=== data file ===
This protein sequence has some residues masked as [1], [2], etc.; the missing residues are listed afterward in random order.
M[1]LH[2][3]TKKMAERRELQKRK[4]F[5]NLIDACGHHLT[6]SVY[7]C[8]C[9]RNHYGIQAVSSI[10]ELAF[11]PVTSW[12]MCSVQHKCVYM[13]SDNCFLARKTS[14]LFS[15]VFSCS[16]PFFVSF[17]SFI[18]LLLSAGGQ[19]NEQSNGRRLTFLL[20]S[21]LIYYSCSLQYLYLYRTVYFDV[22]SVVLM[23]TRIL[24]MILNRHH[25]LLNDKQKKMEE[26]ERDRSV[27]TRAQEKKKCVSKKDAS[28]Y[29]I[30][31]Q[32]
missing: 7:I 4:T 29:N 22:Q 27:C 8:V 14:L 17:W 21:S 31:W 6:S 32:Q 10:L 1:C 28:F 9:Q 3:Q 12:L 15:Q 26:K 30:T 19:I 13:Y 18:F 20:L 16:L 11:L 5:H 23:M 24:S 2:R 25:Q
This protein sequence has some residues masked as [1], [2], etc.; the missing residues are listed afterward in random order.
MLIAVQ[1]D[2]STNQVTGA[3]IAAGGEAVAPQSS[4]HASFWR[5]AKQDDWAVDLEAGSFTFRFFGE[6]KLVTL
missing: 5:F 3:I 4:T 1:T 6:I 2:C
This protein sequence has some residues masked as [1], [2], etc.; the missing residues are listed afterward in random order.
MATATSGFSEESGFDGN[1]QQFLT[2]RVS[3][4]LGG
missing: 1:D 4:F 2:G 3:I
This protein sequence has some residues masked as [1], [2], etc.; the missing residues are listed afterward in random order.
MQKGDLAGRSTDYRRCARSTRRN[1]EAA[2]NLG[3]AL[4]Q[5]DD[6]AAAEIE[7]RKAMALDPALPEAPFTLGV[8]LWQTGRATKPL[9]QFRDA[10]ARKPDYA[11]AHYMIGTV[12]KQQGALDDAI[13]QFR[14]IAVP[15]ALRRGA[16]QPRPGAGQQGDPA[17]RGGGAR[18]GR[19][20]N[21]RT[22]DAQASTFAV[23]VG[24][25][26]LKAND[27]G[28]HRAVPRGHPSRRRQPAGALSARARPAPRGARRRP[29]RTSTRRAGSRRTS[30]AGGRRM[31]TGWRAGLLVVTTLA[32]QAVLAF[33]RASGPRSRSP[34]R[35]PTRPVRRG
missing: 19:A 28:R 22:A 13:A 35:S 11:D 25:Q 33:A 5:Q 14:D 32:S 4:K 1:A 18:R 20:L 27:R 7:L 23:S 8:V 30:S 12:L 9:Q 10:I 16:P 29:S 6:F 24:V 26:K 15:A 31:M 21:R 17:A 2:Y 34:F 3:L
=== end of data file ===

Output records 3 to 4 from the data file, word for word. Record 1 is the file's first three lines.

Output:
This protein sequence has some residues masked as [1], [2], etc.; the missing residues are listed afterward in random order.
MATATSGFSEESGFDGN[1]QQFLT[2]RVS[3][4]LGG
missing: 1:D 4:F 2:G 3:I
This protein sequence has some residues masked as [1], [2], etc.; the missing residues are listed afterward in random order.
MQKGDLAGRSTDYRRCARSTRRN[1]EAA[2]NLG[3]AL[4]Q[5]DD[6]AAAEIE[7]RKAMALDPALPEAPFTLGV[8]LWQTGRATKPL[9]QFRDA[10]ARKPDYA[11]AHYMIGTV[12]KQQGALDDAI[13]QFR[14]IAVP[15]ALRRGA[16]QPRPGAGQQGDPA[17]RGGGAR[18]GR[19][20]N[21]RT[22]DAQASTFAV[23]VG[24][25][26]LKAND[27]G[28]HRAVPRGHPSRRRQPAGALSARARPAPRGARRRP[29]RTSTRRAGSRRTS[30]AGGRRM[31]TGWRAGLLVVTTLA[32]QAVLAF[33]RASGPRSRSP[34]R[35]PTRPVRRG
missing: 19:A 28:R 22:A 13:A 35:S 11:D 25:Q 33:A 5:Q 14:D 32:S 4:K 1:A 18:R 20:L 27:R 7:L 23:S 8:V 30:S 12:L 9:Q 10:I 16:P 29:S 6:F 24:V 26:K 15:A 31:M 21:R 17:A 2:Y 34:F 3:L